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on 29 December 2009
Despite the critics to this album, the tracks are extremely catchy once you have heard them a few times. The true oasis fan will appreciate this album, but it probily wont appeal to the commercial audience.Standing on the Shoulder Of Giants
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on 6 March 2000
We all thought Oasis had died after 'be here now'. It seems that they have been 'Born agian'. The overall sound of the album is much improved. The kicking beats of Alun White and the meater Base bring a much needed alteration to the dying sound of the previous album. Noel's song writting seems to have improved also. lyrics like'Wash your face in the morning sun' have been replaced with more meanful statements such as 'found what i've lost inside: my spirit has been purified'. However 'Go let it out' droawns on and 'I can see a lier' is just typical of the Oasis lazy approach. But 'Gas Panic' is just brilliant, and 'Where did it all go wrong' is a fine piece of art not to mention the first song 'fuckin' in the bushes'. It does seem that Oasis have found that higher level agian. It will be interesting to see how the new line up performs.
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TOP 500 REVIEWERon 25 May 2015
I know that so many fans are very quick to dismiss Oasis' fourth studio album, 'Standing On the Shoulder Of Giants', released at the start of the new Millennium. Whilst it is certainly true to say that it marked a big change from the band's past releases, and indeed, anything they did afterwards, I am personally able to appreciate this different sound. Although it still ranks towards the bottom of my favourite Oasis releases, it isn't a terrible record at all.

Noel has penned some of my favourite songs of all time, and although none of them appear on here, there are a handful of very good tracks that earn 'Standing on the Shoulder Of Giants' a definite three star rating. The obvious single choice 'Go Let It Out' gave Oasis their fifth UK chart topper, and is very catchy, the dark and sinister 'Gas Panic!' probably contains the best lyrics from Noel on the album, and I'm not ashamed to admit that I regard the standout ballad 'Where Did It All Go Wrong', to be one of the best displays of Noel as a vocalist, as well as the following track, 'Sunday Morning Call', which is another gem with a nice melody. The much needed 'I Can See A Liar' is up next, and this song, written by Liam, is very upbeat, and a nice way to cool off after the other songs. The beautiful 'Roll It Over' closes things out, and is in the same vein as the legendary 'Champagne Supernova'.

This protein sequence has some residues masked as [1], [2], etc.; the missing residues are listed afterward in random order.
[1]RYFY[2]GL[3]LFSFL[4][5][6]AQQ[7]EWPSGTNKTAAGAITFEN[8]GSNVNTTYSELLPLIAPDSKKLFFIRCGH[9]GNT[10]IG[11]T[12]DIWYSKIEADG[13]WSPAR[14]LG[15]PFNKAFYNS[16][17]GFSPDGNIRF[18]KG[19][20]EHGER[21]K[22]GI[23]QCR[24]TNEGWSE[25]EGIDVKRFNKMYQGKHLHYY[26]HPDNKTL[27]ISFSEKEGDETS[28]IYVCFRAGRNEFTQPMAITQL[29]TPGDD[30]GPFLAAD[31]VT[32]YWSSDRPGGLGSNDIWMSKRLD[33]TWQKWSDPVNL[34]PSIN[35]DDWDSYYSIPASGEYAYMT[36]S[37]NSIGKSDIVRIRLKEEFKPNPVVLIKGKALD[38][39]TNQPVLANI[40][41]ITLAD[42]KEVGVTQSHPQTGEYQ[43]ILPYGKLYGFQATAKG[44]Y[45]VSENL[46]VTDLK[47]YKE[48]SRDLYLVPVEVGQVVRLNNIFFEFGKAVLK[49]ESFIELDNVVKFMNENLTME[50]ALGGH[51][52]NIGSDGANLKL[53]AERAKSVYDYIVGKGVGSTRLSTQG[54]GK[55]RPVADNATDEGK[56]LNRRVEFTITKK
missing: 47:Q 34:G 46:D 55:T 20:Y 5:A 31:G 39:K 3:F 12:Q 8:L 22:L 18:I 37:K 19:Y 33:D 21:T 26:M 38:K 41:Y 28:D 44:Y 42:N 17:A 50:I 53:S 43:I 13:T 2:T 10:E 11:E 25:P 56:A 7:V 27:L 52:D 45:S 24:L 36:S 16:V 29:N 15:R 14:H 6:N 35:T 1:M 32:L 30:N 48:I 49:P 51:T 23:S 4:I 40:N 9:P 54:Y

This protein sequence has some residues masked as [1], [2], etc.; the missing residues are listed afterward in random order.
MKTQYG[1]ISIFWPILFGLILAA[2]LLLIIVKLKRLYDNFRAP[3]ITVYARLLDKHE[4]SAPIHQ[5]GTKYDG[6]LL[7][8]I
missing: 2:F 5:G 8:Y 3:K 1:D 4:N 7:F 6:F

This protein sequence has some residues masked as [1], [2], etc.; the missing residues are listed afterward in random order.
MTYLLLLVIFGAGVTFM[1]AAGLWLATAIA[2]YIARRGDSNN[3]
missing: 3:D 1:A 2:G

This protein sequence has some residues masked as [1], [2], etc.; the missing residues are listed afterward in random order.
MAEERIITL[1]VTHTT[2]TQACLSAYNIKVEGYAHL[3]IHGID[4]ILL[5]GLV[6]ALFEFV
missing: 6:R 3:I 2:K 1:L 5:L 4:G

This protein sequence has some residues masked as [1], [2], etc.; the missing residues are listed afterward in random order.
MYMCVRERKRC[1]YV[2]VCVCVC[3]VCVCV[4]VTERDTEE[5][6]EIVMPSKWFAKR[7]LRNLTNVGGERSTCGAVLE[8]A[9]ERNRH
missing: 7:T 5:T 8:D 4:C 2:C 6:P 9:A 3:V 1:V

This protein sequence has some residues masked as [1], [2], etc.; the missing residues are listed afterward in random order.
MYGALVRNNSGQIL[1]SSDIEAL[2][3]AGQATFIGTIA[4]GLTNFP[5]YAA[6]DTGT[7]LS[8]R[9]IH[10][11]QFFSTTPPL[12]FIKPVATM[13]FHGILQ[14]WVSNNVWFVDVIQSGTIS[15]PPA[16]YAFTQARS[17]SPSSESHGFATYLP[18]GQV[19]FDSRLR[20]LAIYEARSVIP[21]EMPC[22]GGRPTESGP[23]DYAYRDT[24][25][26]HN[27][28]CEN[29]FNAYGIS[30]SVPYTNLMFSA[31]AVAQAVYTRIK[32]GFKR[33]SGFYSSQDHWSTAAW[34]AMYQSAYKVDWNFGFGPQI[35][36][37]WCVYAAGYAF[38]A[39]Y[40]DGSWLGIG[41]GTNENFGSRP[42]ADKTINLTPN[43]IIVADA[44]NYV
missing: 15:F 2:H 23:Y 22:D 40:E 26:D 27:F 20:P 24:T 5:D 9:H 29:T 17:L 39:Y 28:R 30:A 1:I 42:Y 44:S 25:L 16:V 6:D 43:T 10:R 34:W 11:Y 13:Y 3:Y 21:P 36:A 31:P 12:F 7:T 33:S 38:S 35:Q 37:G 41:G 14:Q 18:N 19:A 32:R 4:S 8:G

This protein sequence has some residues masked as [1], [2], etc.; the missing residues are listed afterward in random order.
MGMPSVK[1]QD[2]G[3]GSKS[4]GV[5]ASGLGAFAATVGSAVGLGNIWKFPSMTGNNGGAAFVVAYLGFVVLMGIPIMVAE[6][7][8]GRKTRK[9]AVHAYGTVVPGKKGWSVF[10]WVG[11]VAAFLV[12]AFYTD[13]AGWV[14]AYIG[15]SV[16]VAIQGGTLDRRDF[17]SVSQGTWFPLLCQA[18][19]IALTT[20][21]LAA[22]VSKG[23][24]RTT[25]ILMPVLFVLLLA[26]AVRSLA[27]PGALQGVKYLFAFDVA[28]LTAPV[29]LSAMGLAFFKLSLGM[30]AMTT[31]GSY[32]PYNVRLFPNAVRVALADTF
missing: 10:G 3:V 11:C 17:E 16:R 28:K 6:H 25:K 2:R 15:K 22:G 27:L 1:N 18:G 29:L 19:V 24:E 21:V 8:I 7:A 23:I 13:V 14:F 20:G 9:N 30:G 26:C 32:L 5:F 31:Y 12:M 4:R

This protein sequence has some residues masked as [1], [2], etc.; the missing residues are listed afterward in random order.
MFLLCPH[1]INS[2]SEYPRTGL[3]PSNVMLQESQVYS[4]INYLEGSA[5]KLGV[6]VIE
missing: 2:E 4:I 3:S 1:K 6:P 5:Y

This neo-psychedelia rock album is more experimental than any other Oasis release, and has a much heavier sound than it's outstanding predecessors. Although I much prefer to listen to my prized copies of 'Definitely Maybe' and '(What's The Story) Morning Glory?', this is by no means as bad as some people have stated. Oasis were experimenting with different styles when they recorded 'Standing on the Shoulder Of Giants', and hats of to them for trying out other things. Often considered the black sheep in the back catalogue, if you still share this opinion, dust it off again and listen to the songs I've highlighted, there is still some good material here. Far from great, but not bad.
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on 9 April 2015
Standing on the Shoulder of Giants, the fourth album from British rock heroes Oasis released at the turn of the century, is sadly much maligned. This is perhaps understandable from those who simply wanted the Morning Glory years to continue; who wanted to believe that Be Here Now was just a slightly overblown, coke-addled misstep; and who presumed 1998's b-side collection - The Masterplan - was a triumphant reminder to not just us, but Noel himself, of the anthemic yet tuneful classics he and Oasis were simply chucking away on releases as if it was easy, and that this might feed into a new sense of focus and re-discovery on ...Giants.

For everyone else, this album is probably the closest thing to a 'departure' from the standard Oasis sound the band ever produced. From the unsettling dialogue samples, joyously loose guitar riffs, and thunderous drum rhythms which open proceedings here, to the closing, slowly building alt-hymnal yearnings of the rather impressive and extraordinarily sung Roll It Over, Giants is certainly a peculiar entry in the Oasis cannon, but a surprisingly enduring one. Noel claims it should never have been made, but it possesses a fairly mid-tempo or - perhaps more strikingly - subdued tone which makes it quite a unique record for a band often unfairly criticised for not escaping their comfort zone.